The following letter by Alistair McConnachie appeared in The Galloway News,
28 June 2001. A slightly edited version also appeared in The Scottish
Farmer, 30 June 2001. Please feel free to forward it on if you think it is
of use.
Dear Sir,

SNFU president, Jim Walker, speaking of the slaughter policy for Foot and
Mouth said at meetings in Dumfries and Castle Douglas on the 7th June, "If
we had to re-run the whole policy after what we have gone through, then the
only thing that would happen is that it would happen quicker and it would be
even more Draconian." (The Galloway News, 14-6-01)

It is important to point out a) the errant science behind Mr Walker's words
and b) the devastating consequences of such a policy.

The slaughter policy and, especially, the contiguous kill which has been
responsible for most of the animal destruction, is built on the notion that
if you slaughter animals fast enough you will outrun the disease. Never mind
the fact that slaughtering animals on this industrial scale is contrary to
the whole concept of "animal husbandry", the fact remains that there is no
scientific evidence to support such a policy and there is much evidence
which mitigates against it.

For example, the 1967 outbreak came under control without a contiguous
culling policy.

A paper written in the Veterinary Record (12-5-01) claims that 1000 infected
sheep can only spread the virus downwind approximately 200 yards. 1000
infected cattle are alleged to spread it approximately 700 yards, and 100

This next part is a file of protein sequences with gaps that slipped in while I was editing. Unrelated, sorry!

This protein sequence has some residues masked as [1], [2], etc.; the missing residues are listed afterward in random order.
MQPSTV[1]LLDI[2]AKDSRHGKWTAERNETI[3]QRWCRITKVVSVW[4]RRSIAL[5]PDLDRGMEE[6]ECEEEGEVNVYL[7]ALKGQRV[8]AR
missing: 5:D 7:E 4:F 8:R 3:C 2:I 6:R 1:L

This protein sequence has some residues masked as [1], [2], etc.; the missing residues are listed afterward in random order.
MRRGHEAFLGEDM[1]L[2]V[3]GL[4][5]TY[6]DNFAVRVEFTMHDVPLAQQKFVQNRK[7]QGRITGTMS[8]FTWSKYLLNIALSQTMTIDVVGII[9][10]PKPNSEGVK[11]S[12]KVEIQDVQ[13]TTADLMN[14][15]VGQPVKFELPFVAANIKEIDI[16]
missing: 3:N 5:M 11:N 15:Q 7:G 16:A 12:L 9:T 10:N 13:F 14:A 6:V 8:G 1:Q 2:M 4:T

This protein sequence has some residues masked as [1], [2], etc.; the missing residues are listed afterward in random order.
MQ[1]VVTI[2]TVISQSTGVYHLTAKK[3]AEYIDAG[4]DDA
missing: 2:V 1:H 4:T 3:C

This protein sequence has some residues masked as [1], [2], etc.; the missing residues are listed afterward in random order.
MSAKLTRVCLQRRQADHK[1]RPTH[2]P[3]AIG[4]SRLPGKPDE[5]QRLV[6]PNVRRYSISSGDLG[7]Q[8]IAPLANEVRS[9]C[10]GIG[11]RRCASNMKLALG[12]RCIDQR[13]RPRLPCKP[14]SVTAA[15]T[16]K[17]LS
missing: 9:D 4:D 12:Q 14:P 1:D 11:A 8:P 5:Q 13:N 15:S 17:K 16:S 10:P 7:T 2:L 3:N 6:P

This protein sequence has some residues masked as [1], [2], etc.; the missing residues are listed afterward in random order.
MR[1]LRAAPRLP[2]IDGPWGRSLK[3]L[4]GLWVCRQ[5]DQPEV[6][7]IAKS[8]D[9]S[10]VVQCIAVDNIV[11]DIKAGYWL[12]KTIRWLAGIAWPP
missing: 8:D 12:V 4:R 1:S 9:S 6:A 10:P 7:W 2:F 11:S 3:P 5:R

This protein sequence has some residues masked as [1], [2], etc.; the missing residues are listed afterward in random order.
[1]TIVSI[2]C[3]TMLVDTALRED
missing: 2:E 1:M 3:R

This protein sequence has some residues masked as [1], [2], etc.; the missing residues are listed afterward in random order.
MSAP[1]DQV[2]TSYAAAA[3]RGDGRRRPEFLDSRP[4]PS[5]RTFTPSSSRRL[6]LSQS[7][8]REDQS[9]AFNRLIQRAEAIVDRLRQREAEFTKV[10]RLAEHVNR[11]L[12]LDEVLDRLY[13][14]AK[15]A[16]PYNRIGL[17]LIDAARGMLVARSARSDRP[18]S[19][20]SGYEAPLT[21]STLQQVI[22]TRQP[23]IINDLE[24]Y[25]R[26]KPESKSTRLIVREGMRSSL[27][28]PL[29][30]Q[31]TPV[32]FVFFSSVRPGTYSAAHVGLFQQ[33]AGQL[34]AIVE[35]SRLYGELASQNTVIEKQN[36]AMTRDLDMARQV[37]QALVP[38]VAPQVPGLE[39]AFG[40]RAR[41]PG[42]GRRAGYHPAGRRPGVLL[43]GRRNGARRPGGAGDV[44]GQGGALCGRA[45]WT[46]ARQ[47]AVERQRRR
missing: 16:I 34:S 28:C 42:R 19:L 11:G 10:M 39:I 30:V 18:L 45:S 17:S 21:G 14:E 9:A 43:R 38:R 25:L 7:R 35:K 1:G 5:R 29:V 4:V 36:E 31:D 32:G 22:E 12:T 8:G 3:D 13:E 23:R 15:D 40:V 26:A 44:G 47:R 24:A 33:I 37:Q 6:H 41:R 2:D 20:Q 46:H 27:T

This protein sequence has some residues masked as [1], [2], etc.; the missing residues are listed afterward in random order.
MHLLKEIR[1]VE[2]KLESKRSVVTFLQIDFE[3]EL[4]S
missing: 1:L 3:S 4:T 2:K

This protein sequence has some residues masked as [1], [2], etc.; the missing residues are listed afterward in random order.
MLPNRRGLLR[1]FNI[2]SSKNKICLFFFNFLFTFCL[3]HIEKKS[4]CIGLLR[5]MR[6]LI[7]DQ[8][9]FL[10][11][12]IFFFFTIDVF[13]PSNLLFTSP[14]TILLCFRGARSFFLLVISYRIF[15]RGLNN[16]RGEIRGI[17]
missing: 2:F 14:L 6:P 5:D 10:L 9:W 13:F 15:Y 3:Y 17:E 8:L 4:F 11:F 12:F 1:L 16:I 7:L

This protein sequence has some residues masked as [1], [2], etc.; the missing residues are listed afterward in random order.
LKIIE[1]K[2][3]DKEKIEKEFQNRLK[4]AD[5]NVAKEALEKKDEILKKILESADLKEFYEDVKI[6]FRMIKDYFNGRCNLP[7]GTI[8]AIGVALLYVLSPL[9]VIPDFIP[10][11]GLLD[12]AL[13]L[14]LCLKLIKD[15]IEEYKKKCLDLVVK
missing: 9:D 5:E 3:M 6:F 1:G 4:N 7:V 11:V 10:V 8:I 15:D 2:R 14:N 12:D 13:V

infected cattle only 200 yards. Even these figures are challenged by eminent
experts such as Fred Brown of Plum Animal Disease Centre in New York. He
carried out an experiment - seven times - to see if neighbouring pigs
separated in the same shed could spread it to each other. None of the
healthy pigs caught the virus. Brown states, "There is no direct, physical
evidence for airborne transmission of foot-and-mouth virus." (The
Independent, 10-4-01)

Maff admitted that there is no evidence that it is passed by walkers
(Independent on Sunday, 25-3-01) and Dr Alex Donaldson of Pirbright has
admitted that they have no evidence that the virus is carried in smoke from
pyres (Farming News, 31-5-01, Livestock supplement sec.)

We are also entitled to question the true extent of this outbreak. The virus
is so harmless in sheep that vets openly admit they have trouble diagnosing
it. We are now informed that the "mystery blisters" which had been diagnosed
as "foot and mouth" in the south of Scotland were "unconnected with the
epidemic" (The Daily Telegraph, 18-6-01).

Yet, in the face of all this evidence, Mr Walker states that next time the
killing policy will be even more "draconian."

He ought also to consider that the slaughter policy he and his colleagues
advocate is directly responsible for the animal welfare abuses which have
been perpetrated.

It is responsible for the restrictions which are being placed upon our
movement. It is responsible for the devastating loss of income being
suffered by small businesses.

It is responsible for a growing loss of confidence and trust in the police.
Law-abiding people tell me they believe we are now living in a "police
 state". We have seen "armed response units" on "standby" outside the
premises of farmers.

If it were not for the slaughter policy, life would have continued very much
as normal. Foot and Mouth would have been just like any other animal disease
that the public never hears about and doesn't care about.

If Mr Walker and his colleagues really do think that they will ever again be
able to advocate the slaughter policy which has visited so much devastation,
then they ought, at least, to consider the damage such an apparently
arrogant attitude does to the public's perception of farmers.

Yours faithfully,
Alistair McConnachie

Meanwhile, Bryn has continued to campaign for action following the "Gilwern"
slaughter atrocity, as this recent copy correspondence shows.  Well done,
mate, and keep up the pressure to avoid the inevitable attempt at sweeping
under the carpet:

----- Original Message -----
From: Bryn Wayt
To: Richard Rossington (Wales Gov- Gilwern)
Cc: Mike (RSPCA) Butcher